TEHRAN, Iran -- An Internet video of six young Iranian men and women dancing to Pharrell Williams' Happy has led to their arrests, showing how far Tehran will go to halt what it deems to be decadent Western behaviour -- despite the views of its moderate president.
Criticism outside Iran was predictably swift, with calls for freedom for the jailed youths zipping around social media. Williams tweeted: "It's beyond sad these kids were arrested for trying to spread happiness."
A tweet posted the evening of May 21 on President Hassan Rouhani's account seemed to address the controversy, even if it stopped short of mentioning the video or the arrests directly.
"Happiness is our people's right," it said. "We shouldn't be too hard on behaviours caused by joy."
The case was another reminder of the tensions that exist at the highest levels of Iranian power, with hardliners determined to maintain the status quo while moderates try to push through change -- be it improved relations with the West or a loosening of morality clampdowns at home.
Rouhani recently articulated a moderate stance about the Internet, which remains tightly regulated by Iranian authorities.
Sites such as YouTube and Facebook are blocked by censors, though many young and web-savvy Iranians use proxy servers or other workarounds to bypass the controls.
"We should see the cyberworld as an opportunity," said Rouhani, according to the official IRNA news agency. "Why are we so shaky? Why don't we trust our youth?"
Oppenents accuse Rouhani of failing to stop the spread of what they deem "decadent" Western culture in Iran. Last week, hardliners marched against women not wearing hijabs and dressing provocatively.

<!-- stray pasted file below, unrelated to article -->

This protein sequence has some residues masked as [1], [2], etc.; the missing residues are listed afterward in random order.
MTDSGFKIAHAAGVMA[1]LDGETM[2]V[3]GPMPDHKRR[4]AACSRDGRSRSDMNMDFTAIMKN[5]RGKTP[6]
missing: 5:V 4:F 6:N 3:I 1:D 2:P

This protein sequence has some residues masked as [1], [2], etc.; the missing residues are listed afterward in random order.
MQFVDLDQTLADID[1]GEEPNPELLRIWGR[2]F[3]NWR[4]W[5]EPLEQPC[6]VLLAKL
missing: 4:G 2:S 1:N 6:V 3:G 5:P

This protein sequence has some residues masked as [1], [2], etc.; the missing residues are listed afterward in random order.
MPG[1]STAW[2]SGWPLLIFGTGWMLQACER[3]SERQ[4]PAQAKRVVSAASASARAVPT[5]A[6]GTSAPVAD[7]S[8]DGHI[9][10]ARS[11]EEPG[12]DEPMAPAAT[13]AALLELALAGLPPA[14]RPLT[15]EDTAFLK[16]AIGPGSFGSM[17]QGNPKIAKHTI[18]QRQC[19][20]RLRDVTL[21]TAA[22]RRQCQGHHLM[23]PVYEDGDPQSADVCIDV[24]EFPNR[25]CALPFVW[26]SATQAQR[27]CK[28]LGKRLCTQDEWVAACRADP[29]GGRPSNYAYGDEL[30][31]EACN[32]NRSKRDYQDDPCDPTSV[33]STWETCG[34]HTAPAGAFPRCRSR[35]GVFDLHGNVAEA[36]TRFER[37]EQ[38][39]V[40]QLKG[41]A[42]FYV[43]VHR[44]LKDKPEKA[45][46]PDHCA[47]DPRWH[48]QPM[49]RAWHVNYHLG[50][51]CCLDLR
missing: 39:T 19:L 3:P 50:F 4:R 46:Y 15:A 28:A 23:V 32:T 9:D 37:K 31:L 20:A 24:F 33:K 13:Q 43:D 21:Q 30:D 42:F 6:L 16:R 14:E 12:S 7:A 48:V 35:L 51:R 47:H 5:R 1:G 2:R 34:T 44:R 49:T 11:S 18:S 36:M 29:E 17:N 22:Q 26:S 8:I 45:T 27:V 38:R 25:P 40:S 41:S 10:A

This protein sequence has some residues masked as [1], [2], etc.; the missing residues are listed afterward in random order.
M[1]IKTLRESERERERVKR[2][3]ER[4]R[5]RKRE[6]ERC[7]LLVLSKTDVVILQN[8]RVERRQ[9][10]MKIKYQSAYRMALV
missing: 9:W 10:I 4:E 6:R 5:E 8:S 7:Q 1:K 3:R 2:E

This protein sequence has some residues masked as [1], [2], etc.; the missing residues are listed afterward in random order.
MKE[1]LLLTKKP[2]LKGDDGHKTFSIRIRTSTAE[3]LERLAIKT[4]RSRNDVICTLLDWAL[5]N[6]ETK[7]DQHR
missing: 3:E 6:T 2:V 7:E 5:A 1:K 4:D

The dancing Iranians would seem right at home in the West -- or indeed in the music video that accompanies Williams' song. Fans have posted similar videos from around the world, showing people dancing down streets and smiling in choreographed crowds.
But in Iran, some see the trend as promoting the spread of Western culture, as laws in the Islamic Republic ban women from dancing in public or appearing outside without covering their hair with the hijab.
The video that got them in trouble shows hip 20-somethings hamming it up for the camera in sunglasses and silly clothes on Tehran rooftops and alleyways. One of the bearded men goofily dips his female dancing partner.
None of the three women in the video wears a hijab.
The video was posted online several weeks ago. It includes the participants' first names in a credit roll with outtakes. They describe themselves as Williams fans, adding: "Happy was an excuse to be happy. We enjoyed every second of making it."
Tehran Police Chief Hossein Sajedinia confirmed the arrests on state TV late Tuesday in a report that blurred images from the video and then showed the six with their backs turned toward the camera.
"They were identified and arrested within six hours," Sajedinia said.
In the TV broadcast, those arrested said they had been deceived and that the video was not meant to be posted on the Internet.
"They had told us that this video won't be released anywhere and that it was for our own joy," one of the women said.
-- The Associated Press